After Wikipedia took the decision to categorise the Daily Mail as an unreliable source for citations - note, it wasn’t “banned” or “censored” - it was inevitable, with the certainty of night following day, that there would be a hatchet job on the site. This duly appeared, as covered recently by Zelo Street, under the equally predictable by-line of Guy Adams, which means the hit was ordered personally by the legendarily foul mouthed Paul Dacre.
What the f***'s wrong with doorstepping someone's relatives out of spite, c***?!? Er, with the greatest of respect, Mr Jay
Under the headline “The making of a Wiki-Lie: Chilling story of one twisted oddball and a handful of anonymous activists who appointed themselves as censors to promote their own warped agenda on a website that's a byword for inaccuracy”, Adams made a number of variously creative claims about a Wikipedia editor called Michael Cockram, who is more usually known as Hillbillyholiday. But, as so often, the real story is missing.
We know this as information has arrived on Zelo Street which sheds light on the really chilling, twisted and warped behaviour at work behind this story. It will not surprise anyone to find that the real excesses have come from the Mail’s obsessive pursuit of Cockram, and the “disturbing questions”, to use the Mail’s vernacular, are the ones that the paper has to answer about whether their pursuit of the Wikipedia editor was even legal.
So let’s start at the beginning, as it’s a very good place to start.
The Mail claims Cockram is “ginger haired”. He isn’t. But they couldn’t find a colour photo of him, and their hacks couldn’t track him down - so they made it up.
Adams claims Cockram is “a fan … of folk music”. Wrong. He’s into punk.
The article asserts Cockram has worked as “an education management professional”. That would be news to him.
And it is suggested that he has an affinity for the Guardian. He doesn’t.
Of course, none of these would be sufficient to warrant even the wealthiest and most litigious starting libel proceedings - and that is sort of the point. The Mail calculates just how far it can go without crossing the defamation line. It also calculates the ability of its targets to extract corrections and apologies. And then it smears accordingly.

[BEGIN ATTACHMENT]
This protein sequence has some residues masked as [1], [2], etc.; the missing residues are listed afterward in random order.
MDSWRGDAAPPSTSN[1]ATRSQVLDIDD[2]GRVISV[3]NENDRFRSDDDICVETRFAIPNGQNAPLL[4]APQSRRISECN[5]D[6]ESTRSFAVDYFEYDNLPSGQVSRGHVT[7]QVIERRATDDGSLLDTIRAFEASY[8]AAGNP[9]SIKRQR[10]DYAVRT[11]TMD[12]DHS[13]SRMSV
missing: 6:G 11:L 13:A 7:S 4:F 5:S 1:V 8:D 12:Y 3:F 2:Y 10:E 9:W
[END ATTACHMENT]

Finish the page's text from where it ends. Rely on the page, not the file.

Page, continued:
The obedient hackery of the Vagina Monologue clearly decided that Cockram was not in a position to take them to the cleaners, and so smeared him as “bigoted” and “racist”, despite the Facebook page that Adams alludes to in his article having several swipes at groups like the EDL (and yes, the Mail’s form on bigotry and racism is well known).
Michael Cockram - world's worst Hitler impression
But what is most disturbing about the Mail’s pursuit of Michael Cockram is what happened when the Dacre doggies realised they could not locate him. Adams’ article says he’s “from Bournemouth” and later states he “claims to live in Angoisse, a village in the Dordogne in south-western France”. The reality is that the Mail failed to track him down.
So instead, they located Cockram’s mother. How they traced her, with no more information than the name of her son, is what is truly chilling and disturbing. Was this exercise legal? How was the address obtained? Did money change hands?
We won’t be getting that information out of the inmates of the Northcliffe House bunker any time soon. But what we do know is that a Mail reporter fetched up at the house of Michael Cockram’s mother and set about making a nuisance of themselves.
But then, as one former Mail insider told Nick Davies during his research for Flat Earth News, “If the Mail go for you, they get every phone number you have dialled, every schoolmate, everything on your credit card, every call from your phone and from your mobile. Everything”, to which Davies added “even if it is against the law”.
And all this comes on top of Adams’ hatchet job being greeted with scorn and derision by the Mail website’s own readers. One has to ask if it is worth it for the Vagina Monologue to keep ordering hit pieces on those who incur his displeasure, given the clear damage to Dacre’s own reputation, and that of his paper, as a result.
But good to see that the vindictive streak in the old bully boy remains undimmed. Pity that this time it ended in failure, though - and the suspicion of less than totally legal behaviour.